Romania’s most controversial building sits like a megalith in the middle of Bucharest, a monument to the folly and ego of fallen Communist dictator Nicolae Ceaușescu, who conceived his grandiose idea after visiting another dictator, Kim II-sung, in North Korea. Started in 1984 and designed by young Romanian architect Anca Petrescu, the palace was conceived from Ceaușescu’s wish for it to be the biggest office building in the world – and he almost got his way, with only the Pentagon being larger. Churches, synagogues and 30,000 private homes were demolished to make way for this awesome monstrosity, and its mammoth proportions include 12 stories (with four underground), 1,100 rooms and state apartments, a brutal Soviet Realist façade of 270 meters (886 feet) in length and a vast subterranean nuclear bunker. Around 20,000 builders worked for six years to complete the palace, working seven days a week and using only materials available in Romania. The austere exterior belies the fanciful interior, full of gleaming crystal chandeliers, plush auditoriums, gold leaf, hand-woven carpets, marble halls, bronze doors and carved wooden staircases.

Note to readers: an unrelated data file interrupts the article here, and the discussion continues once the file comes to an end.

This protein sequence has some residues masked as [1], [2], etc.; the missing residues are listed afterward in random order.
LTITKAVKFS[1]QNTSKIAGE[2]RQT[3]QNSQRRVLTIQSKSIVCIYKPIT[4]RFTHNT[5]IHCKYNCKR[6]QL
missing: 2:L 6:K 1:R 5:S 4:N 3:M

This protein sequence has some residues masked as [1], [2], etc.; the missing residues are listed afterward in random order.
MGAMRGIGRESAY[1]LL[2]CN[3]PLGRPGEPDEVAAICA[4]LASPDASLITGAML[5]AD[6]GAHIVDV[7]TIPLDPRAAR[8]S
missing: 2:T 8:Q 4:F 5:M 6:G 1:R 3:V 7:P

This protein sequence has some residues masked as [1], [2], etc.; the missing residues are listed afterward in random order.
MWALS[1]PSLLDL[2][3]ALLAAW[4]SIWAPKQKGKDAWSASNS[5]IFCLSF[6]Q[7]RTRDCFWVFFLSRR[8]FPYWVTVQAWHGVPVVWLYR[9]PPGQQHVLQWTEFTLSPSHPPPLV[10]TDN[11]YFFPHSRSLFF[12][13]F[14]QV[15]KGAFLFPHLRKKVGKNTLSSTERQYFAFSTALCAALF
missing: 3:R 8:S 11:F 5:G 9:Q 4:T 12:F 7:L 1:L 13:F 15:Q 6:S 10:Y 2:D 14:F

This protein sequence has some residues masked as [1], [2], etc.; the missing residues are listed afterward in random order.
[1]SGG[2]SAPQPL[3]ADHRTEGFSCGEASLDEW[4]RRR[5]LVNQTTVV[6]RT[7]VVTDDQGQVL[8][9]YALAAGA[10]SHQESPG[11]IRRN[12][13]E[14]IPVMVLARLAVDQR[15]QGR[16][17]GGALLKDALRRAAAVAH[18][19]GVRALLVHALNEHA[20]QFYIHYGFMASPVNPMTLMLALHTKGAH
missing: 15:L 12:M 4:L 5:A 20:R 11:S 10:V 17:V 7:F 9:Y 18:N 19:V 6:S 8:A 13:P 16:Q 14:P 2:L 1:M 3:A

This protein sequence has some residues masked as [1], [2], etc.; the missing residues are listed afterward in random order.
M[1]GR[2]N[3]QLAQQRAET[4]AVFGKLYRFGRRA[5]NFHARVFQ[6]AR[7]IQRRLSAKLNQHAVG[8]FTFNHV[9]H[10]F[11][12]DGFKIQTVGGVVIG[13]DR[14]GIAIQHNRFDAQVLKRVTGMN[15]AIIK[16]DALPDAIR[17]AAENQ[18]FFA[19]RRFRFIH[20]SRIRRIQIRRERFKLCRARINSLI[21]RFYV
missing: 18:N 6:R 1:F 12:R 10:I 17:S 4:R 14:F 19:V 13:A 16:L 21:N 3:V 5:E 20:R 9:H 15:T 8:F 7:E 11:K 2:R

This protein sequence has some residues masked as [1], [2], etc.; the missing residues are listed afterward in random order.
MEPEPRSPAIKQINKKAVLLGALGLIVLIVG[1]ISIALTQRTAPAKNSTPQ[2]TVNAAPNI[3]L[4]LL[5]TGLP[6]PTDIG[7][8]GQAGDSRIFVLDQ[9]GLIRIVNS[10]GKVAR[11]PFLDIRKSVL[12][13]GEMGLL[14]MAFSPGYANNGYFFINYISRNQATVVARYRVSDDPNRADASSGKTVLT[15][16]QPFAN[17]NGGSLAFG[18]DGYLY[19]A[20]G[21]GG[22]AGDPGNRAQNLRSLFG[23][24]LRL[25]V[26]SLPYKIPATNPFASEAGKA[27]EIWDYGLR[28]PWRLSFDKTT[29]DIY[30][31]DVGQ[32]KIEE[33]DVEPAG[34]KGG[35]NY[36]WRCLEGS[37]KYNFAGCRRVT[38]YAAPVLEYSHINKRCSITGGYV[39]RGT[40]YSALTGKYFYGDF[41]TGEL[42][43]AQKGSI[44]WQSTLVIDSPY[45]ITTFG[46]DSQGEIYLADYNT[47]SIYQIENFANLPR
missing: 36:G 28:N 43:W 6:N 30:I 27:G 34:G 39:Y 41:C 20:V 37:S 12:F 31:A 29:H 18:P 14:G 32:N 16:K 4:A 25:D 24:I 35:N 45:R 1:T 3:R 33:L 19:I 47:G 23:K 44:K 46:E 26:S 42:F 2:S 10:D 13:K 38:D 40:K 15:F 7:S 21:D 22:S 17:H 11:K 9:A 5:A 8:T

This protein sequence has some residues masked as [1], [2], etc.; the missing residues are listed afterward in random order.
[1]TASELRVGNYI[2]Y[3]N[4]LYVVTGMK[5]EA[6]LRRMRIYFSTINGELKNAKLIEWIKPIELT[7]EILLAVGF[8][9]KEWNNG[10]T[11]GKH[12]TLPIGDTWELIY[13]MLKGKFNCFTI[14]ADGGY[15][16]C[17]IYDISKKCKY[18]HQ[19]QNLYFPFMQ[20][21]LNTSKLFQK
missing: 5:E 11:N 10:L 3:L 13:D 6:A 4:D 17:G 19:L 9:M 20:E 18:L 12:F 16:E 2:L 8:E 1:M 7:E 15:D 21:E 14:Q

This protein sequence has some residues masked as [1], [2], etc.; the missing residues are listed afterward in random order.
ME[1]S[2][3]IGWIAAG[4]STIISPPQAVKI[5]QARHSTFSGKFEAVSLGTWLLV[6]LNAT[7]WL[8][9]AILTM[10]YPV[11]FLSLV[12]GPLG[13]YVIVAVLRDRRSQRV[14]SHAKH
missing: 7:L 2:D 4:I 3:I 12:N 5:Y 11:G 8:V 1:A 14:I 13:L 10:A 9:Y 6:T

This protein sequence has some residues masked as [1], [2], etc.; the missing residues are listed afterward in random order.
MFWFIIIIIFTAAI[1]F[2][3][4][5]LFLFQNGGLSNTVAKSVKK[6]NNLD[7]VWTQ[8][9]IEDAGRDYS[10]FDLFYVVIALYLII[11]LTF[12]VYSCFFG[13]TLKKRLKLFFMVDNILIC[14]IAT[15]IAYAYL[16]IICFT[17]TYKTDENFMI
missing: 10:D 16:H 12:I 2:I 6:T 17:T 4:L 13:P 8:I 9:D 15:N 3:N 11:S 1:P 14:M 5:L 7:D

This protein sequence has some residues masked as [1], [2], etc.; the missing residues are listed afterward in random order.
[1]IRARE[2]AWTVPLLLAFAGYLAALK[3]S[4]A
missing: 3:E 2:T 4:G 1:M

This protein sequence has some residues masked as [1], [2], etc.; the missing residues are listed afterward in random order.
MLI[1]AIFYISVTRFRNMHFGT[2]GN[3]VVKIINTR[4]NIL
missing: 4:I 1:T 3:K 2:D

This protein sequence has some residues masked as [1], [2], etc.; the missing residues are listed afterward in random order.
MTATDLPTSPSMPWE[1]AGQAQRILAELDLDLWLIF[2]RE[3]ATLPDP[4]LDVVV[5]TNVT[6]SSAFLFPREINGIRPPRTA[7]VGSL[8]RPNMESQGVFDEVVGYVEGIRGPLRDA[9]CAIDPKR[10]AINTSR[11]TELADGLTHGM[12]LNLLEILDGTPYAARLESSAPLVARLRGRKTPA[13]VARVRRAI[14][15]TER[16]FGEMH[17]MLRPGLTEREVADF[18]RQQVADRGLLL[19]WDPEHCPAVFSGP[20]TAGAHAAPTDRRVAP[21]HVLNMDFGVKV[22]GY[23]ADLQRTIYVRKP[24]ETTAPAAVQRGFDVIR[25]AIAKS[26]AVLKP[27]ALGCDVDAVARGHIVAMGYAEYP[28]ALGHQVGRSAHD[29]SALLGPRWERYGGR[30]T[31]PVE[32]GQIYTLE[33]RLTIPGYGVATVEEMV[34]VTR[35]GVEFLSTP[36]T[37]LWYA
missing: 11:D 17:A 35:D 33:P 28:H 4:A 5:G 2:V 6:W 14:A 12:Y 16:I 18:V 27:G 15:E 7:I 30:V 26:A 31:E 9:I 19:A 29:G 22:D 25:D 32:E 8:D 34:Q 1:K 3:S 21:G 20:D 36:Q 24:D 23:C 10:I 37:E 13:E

Ceaușescu never saw his palace completed, although by the time he met his end by firing squad in 1989, it was virtually finished. After his death, it fell empty but is now the home of the Romanian Parliament, an international conference center and the National Museum of Contemporary Art – and still much of it lies empty and slowly decaying.
Admission adults 25 lei; students 13 lei. Open daily 10am–4pm for guided tours only. Book well in advance. A valid passport, driving licence or international ID is required for entry into the palace. Metro to Izvor or Piaţa Unirii.